Maribou State’s Portraits is just as much a bird’s-eye view of the British landscape as it is an album. The two U.K. producers have composed a dewy electronic prodigy, complete with a fearless combination of techno, idyllic instrumentation and gripping vocals. Just look to the album art to get a sense of what I mean: a blurred forest and streaks of earthy colors resonate with the natural, raw emotion this album bravely confesses.
“Home” starts off Portraits with a surprising dose of clean, irresistible electric guitar and alluring techno beat that instantly gets you swaying. It incorporates Bondax-like glitch through vinyl record hiss and muffled, soft vocals. You can almost hear laidback beach groove, but “Home” never actually goes there, or any place that carefree, just as the album never offers anything less serious than sultry sadness.
Tracks such as “The Clown” and “Rituals” are anchored by dark, dramatic elements. “The Clown” includes Sam Smith-sounding melodies, piano, and powerful string sections that build theatrical, Victorian tone. It all culminates in James Blake eeriness. The repeated lyric of “Rituals” (“sell me your soul”) mingles with guitar builds and emerging techno roar before erupting into irresistible rhythm. When combined with sensational string drop-ins, this track transforms into a dazed, slow motion club banger. As if it’s not operatic enough, it ends with a crashing of token horror movie sounds.
“Wallflower” and “Raincoats” emphasize grim soundscapes, like the gloominess of walking along a cobblestone street during a light drizzle. On “Raincoats,” the breathy vocals have a unique walkie-talkie filter to them–just one instance of Maribou State’s deft ability at combining digital distortions with diverse instrumentation.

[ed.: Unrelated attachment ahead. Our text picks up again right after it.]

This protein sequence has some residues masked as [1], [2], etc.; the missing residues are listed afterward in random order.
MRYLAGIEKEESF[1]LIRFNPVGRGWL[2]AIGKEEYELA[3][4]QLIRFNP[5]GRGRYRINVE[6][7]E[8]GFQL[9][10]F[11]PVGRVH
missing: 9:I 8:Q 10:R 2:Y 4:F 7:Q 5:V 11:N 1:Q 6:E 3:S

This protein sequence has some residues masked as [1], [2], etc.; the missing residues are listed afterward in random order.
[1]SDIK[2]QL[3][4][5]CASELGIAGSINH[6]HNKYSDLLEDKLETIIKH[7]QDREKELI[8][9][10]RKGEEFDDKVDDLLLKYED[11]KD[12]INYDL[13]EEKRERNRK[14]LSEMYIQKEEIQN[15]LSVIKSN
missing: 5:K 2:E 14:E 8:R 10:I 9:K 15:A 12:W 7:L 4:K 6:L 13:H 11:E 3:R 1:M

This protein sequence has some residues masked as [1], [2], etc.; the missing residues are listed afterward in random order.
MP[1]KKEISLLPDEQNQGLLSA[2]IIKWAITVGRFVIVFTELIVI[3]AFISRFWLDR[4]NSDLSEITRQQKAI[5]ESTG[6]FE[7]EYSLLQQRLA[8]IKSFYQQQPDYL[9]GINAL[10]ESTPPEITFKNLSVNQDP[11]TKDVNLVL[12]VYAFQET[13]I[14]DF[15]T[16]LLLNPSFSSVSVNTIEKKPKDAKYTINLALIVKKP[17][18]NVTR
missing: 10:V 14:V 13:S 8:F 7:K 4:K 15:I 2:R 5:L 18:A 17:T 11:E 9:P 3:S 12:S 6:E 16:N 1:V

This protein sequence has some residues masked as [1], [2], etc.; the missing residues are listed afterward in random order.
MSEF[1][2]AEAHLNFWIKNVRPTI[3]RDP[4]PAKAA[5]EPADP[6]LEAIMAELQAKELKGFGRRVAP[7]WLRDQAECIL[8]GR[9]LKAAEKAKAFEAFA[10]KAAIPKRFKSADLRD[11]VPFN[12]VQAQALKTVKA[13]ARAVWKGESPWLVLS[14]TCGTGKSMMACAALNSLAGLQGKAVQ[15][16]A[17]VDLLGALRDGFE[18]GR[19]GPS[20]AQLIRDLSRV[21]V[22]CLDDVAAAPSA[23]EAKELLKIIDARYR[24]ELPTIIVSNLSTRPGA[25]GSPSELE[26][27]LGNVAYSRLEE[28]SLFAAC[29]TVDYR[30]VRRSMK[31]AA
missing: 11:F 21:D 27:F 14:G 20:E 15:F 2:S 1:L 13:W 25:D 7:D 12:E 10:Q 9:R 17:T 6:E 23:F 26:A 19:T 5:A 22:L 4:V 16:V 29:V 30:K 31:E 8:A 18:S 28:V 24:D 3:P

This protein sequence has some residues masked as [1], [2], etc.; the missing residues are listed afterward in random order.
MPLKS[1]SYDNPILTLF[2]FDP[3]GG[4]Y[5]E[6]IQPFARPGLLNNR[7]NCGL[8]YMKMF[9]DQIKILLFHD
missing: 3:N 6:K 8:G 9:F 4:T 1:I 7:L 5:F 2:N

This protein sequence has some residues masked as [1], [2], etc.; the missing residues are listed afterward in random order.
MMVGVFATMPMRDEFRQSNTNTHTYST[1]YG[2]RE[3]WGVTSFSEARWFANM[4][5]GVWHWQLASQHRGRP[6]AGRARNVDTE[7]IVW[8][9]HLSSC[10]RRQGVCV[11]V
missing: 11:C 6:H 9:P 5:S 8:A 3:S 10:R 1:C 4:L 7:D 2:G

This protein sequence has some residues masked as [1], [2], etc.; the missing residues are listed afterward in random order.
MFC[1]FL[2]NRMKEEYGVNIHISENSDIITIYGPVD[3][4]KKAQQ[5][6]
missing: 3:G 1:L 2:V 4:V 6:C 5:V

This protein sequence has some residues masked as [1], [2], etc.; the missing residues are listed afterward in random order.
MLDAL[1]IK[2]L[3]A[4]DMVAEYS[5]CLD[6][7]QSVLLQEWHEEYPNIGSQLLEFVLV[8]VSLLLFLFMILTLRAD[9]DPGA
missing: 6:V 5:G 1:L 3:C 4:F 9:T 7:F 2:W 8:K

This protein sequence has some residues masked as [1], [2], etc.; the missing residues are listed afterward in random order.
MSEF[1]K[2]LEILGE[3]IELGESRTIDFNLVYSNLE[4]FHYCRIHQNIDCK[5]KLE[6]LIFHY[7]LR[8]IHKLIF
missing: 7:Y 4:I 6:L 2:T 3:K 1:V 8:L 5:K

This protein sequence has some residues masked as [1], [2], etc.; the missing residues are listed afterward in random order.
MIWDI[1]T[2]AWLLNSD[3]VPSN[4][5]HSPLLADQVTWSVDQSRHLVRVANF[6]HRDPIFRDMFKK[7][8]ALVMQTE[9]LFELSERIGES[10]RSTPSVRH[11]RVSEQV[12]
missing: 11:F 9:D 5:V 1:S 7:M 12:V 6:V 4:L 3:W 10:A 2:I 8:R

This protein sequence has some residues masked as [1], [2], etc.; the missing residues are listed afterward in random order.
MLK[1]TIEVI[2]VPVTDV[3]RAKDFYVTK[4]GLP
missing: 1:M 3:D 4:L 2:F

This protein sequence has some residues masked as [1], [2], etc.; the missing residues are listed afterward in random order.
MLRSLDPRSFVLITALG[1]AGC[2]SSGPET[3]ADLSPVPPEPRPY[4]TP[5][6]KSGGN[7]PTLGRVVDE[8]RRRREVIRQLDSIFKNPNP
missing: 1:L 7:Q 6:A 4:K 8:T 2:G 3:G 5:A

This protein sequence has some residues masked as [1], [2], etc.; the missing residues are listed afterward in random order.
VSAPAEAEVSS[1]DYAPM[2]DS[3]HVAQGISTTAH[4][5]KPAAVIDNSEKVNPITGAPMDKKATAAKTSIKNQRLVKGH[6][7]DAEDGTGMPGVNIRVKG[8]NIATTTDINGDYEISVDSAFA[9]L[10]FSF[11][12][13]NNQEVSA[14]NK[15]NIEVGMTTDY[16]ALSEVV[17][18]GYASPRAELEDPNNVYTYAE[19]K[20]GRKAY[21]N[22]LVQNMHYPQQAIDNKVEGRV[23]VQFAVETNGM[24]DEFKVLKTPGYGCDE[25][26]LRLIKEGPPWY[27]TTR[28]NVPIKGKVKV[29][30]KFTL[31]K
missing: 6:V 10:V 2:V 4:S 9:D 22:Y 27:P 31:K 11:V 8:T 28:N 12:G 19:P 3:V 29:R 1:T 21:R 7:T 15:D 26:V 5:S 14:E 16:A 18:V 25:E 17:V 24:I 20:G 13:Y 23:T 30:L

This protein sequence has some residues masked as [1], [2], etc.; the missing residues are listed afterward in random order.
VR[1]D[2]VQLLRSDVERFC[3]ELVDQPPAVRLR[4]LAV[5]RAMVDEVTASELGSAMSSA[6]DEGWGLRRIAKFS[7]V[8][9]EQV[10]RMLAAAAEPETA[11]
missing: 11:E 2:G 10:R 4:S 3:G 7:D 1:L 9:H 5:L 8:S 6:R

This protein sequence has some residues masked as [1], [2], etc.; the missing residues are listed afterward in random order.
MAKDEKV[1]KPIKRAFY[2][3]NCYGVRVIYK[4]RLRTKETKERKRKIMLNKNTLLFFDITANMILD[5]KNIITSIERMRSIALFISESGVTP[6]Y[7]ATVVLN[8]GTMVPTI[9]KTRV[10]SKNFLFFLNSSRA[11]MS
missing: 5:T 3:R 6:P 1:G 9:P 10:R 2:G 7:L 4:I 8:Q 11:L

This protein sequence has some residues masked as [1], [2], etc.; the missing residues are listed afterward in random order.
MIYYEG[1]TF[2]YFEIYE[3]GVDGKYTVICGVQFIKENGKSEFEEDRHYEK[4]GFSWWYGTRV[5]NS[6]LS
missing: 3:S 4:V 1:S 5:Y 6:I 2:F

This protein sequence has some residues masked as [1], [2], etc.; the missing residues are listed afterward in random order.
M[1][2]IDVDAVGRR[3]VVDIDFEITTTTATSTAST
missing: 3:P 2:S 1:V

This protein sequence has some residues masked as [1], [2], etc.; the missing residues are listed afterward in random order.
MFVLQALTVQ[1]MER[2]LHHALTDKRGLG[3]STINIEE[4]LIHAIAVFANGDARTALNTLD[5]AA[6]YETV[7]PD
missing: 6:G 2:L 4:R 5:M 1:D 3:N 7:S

“Steal” smooths out the wrinkles of glitch through Holly Walker’s sorrowful lyrics and celestial voice. “Now, I need somebody that could ease my mind,” she sings gently, gliding over stop-and-go rhythm. While Walker sings despair on “Steal,” her vocals on tracks like “Midas” balance Portraits with a blanket of affection. When paired with piano and pulling on the more soulful strands of her range, there is an ooey-gooey, honey-colored groove on this track. By the end of “Midas,” Walker’s wordless up-and-down vocals evoke gospel qualities.
But I was most blown away by “Natural Fool,” which uses startling bass guitar to create one of the most hauntingly beautiful tracks on this album. Perhaps it is the fascinating finish of twinkling bells that make it stand out and add to the current of sultriness riding through the songs.
Nothing about Portraits is inconsequential; every sound and texture is loaded with rich, resolute purpose. It stops short of jovialness, but echoes its possibility through arrhythmic rhythms and touching vocals. It’s intoxicatingly complex and carries effortless dynamism. Join the rapture June 1st.–Rachel Haney